Introduction

The Mojave Desert is situated on the Western edge of Arizona, and is generally regarded as an extension of the Sonoran Desert, or the Great Basin to the North. However, its distinctly individual climate and ecology make it a completely seperate desert altogether. Its borders encompass more than (25,000 square miles) from the Sierra Nevada range in the North-West; Colorado Plateau in the East; San Gabriel-San Bernardino ranges in the South-West. Along the Great Basin border lies Death Valley National Park, North America's lowest point.

Physical Information

The topography of the Mojave is typical mountain-basin, with deposits of iron, silver, gold, and tungsten worked in the mountains, and extractions of potash, borax, and salt from the salt flats to which the basins drain. Usual Mojave climate is for fluctuating daily temperatures; hot, dry, and windy during the summer; often freezing temperatures during winter. Annual rainfall is less than 130 mm, primarily during winter - there is almost no precipitation to ease the arid summer.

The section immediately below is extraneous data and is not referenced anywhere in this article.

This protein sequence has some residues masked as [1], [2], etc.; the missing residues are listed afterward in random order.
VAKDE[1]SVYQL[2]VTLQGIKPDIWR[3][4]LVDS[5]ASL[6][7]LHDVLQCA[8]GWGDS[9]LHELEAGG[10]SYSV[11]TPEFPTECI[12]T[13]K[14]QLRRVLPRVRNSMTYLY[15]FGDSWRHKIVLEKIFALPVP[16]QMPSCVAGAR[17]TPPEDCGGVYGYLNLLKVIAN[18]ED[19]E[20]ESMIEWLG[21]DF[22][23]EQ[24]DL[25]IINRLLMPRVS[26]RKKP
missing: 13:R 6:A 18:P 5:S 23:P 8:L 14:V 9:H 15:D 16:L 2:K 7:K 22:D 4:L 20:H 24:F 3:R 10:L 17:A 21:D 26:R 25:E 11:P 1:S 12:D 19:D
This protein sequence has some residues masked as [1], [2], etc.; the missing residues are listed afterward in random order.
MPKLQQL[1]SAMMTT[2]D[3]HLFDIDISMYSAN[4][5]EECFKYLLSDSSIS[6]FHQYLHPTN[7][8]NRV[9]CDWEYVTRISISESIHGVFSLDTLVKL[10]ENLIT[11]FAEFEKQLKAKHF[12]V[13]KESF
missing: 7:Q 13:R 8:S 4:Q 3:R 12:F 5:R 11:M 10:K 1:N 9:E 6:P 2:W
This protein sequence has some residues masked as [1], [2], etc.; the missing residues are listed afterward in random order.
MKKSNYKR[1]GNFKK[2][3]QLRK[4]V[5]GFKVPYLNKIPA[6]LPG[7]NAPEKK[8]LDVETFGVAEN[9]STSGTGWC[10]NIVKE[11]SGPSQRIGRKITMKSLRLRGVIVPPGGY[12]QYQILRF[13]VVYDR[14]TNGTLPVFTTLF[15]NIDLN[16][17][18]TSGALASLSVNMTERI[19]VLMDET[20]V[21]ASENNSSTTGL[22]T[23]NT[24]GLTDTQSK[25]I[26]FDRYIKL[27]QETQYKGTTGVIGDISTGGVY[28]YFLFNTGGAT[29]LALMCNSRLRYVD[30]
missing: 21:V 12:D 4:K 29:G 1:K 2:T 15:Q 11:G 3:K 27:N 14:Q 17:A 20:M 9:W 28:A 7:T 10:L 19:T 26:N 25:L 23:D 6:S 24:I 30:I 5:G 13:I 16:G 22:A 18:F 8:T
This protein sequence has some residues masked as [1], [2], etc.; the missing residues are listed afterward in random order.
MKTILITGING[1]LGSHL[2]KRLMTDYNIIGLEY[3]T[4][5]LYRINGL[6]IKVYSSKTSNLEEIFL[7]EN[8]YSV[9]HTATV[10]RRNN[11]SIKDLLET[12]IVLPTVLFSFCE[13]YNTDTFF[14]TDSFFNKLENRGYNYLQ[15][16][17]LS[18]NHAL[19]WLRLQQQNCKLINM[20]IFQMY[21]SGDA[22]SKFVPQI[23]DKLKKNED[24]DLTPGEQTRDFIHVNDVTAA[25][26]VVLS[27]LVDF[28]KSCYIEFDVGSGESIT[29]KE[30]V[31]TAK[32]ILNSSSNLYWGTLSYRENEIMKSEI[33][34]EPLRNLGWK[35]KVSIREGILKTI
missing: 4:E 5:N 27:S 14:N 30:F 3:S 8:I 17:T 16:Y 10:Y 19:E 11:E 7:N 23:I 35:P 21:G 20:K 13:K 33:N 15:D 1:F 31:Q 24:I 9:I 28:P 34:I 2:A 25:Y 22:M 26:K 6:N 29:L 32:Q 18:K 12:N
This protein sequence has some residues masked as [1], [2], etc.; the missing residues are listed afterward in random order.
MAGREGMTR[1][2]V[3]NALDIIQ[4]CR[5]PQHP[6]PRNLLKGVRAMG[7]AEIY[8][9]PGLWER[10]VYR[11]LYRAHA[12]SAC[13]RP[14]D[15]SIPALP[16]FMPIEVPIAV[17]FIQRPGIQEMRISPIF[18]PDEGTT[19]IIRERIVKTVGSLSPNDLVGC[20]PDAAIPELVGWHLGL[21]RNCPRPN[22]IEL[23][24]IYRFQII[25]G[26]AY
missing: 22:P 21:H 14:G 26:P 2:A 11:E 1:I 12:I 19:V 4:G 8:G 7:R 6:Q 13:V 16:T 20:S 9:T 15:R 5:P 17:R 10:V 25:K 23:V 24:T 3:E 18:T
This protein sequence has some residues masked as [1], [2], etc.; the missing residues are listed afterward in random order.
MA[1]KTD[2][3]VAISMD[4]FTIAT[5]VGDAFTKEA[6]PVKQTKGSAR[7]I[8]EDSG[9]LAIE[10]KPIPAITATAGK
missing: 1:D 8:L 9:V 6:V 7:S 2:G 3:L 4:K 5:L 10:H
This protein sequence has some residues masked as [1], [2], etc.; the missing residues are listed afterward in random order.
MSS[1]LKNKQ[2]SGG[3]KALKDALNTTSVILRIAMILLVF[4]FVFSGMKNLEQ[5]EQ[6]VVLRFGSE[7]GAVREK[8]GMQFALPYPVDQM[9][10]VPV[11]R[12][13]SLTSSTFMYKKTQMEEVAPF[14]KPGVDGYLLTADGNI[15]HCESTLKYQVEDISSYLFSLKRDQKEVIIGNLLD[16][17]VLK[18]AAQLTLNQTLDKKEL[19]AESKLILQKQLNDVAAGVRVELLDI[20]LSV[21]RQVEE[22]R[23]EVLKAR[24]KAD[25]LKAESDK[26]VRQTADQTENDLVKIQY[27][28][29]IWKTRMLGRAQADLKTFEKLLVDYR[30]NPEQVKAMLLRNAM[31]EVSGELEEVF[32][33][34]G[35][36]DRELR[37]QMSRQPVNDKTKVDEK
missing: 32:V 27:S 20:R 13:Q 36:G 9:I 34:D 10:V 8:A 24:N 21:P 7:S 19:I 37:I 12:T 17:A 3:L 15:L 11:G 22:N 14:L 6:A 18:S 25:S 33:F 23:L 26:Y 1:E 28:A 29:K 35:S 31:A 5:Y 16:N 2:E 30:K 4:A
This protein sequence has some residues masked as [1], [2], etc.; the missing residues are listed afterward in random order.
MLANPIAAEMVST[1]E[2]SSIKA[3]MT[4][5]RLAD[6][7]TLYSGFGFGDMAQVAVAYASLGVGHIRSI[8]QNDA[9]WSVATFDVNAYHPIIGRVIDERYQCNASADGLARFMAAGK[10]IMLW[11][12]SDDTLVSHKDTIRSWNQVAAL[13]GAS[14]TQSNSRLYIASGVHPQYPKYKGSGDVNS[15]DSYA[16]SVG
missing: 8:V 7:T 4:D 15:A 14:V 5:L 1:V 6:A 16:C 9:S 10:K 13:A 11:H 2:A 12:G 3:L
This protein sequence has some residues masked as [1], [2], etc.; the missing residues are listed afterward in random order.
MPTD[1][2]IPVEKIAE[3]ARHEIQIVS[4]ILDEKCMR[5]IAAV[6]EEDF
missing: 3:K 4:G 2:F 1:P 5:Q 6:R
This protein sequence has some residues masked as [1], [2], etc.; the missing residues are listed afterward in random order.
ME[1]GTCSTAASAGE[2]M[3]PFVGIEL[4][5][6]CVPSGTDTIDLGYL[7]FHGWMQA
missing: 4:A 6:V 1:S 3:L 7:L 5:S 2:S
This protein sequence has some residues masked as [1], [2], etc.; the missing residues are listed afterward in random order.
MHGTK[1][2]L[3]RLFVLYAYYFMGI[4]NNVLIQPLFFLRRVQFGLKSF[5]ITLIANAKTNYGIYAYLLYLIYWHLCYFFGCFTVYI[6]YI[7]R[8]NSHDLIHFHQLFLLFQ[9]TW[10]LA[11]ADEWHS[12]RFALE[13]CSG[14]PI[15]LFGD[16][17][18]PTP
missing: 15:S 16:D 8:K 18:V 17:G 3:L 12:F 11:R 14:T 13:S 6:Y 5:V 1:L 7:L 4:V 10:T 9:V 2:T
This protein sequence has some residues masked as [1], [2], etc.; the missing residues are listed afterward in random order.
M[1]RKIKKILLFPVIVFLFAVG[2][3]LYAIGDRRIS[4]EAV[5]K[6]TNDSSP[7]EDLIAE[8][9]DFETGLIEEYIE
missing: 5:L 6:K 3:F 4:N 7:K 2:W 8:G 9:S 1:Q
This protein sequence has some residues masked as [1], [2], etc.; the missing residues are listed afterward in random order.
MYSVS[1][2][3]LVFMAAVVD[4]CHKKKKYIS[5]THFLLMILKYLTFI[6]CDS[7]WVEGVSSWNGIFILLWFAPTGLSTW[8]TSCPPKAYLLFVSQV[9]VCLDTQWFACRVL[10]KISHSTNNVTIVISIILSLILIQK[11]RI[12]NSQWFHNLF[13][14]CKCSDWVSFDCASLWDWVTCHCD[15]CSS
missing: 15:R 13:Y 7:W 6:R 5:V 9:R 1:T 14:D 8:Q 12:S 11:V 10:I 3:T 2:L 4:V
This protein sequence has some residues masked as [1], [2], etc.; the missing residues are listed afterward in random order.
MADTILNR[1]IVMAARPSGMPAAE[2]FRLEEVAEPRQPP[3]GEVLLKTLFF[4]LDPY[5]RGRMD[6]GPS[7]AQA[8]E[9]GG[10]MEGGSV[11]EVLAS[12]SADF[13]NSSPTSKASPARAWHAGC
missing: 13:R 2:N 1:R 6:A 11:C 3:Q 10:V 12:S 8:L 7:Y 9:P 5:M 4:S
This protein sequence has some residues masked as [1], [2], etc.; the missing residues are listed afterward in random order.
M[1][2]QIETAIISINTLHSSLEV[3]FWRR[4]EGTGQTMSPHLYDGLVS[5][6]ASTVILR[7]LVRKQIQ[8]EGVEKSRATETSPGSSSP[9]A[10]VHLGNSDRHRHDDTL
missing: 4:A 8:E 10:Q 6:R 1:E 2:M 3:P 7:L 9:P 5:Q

Plant Life

Mojave flora is what characterizes it as being a desert in its own right, with over 200 unique species not even found in the adjacent Sonoran or Great Basin. Most prominent of these is the Joshua Tree, found in the southern reaches. The high-elevation Desert Spanish Bayonet and the Mojave Yucca are other yucca featuring majorly in the Mojave ecology.

Joshua Tree

The Joshua Tree (yucca brevifolia) is the largest of the yucca plants, and is found only in the Mojave Desert at altitudes of 600-2,000m. It is thought that the plant was named by early Mormon settlers, who thought of it as a likeness to the Christian prophet Joshua, waving the people on to the promised lands with upraised arms. Often growing in forest-like groves, the Joshua Tree has a preference for dry soils, largely on plains but also on mesa slopes. Despite growing to a height of 5-13m, and a girth of up to a meter, the 'Tree' is a misnomer, with the fibrous stems being covered by a layer of dead leaf remains. After flowering, each flower point dies off, and a new point grows as a branch below, so as the plant ages it progressively becomes more branched. With a life-span of 200 years or more, a Joshua Tree may definitely earn by appearance it's 'tree' suffix.